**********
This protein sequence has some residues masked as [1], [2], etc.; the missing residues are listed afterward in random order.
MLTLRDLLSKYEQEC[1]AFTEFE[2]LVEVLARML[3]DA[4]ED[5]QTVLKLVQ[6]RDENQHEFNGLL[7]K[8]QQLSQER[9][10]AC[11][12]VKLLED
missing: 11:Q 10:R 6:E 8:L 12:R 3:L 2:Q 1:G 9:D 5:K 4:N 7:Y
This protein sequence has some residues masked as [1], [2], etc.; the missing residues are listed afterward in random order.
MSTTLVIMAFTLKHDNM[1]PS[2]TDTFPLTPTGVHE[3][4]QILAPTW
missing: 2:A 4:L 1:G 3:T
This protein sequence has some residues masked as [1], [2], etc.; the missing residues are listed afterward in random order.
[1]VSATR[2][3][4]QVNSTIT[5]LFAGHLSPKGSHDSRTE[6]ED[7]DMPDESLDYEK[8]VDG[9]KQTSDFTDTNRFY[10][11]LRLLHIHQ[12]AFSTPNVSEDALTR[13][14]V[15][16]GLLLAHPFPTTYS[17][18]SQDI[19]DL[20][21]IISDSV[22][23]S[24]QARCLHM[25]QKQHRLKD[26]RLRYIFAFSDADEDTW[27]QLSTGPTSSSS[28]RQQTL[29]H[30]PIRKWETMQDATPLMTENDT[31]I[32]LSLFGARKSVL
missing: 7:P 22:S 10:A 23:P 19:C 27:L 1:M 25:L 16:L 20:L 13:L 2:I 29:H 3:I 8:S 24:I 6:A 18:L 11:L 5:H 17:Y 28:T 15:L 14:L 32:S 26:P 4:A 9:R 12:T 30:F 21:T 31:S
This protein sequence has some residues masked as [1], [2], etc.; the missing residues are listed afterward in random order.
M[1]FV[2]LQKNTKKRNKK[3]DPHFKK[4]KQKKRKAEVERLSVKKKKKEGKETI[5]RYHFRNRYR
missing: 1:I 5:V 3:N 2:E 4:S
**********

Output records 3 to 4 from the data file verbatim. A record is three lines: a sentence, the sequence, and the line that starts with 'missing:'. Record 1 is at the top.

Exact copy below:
This protein sequence has some residues masked as [1], [2], etc.; the missing residues are listed afterward in random order.
[1]VSATR[2][3][4]QVNSTIT[5]LFAGHLSPKGSHDSRTE[6]ED[7]DMPDESLDYEK[8]VDG[9]KQTSDFTDTNRFY[10][11]LRLLHIHQ[12]AFSTPNVSEDALTR[13][14]V[15][16]GLLLAHPFPTTYS[17][18]SQDI[19]DL[20][21]IISDSV[22][23]S[24]QARCLHM[25]QKQHRLKD[26]RLRYIFAFSDADEDTW[27]QLSTGPTSSSS[28]RQQTL[29]H[30]PIRKWETMQDATPLMTENDT[31]I[32]LSLFGARKSVL
missing: 7:P 22:S 10:A 23:P 19:C 27:L 1:M 25:L 16:L 20:L 13:L 2:I 29:H 3:I 8:S 24:I 6:A 18:L 11:L 5:H 17:Y 28:T 15:L 14:L 32:S 26:P 4:A 9:R 12:T 30:F 21:T 31:S
This protein sequence has some residues masked as [1], [2], etc.; the missing residues are listed afterward in random order.
M[1]FV[2]LQKNTKKRNKK[3]DPHFKK[4]KQKKRKAEVERLSVKKKKKEGKETI[5]RYHFRNRYR
missing: 1:I 5:V 3:N 2:E 4:S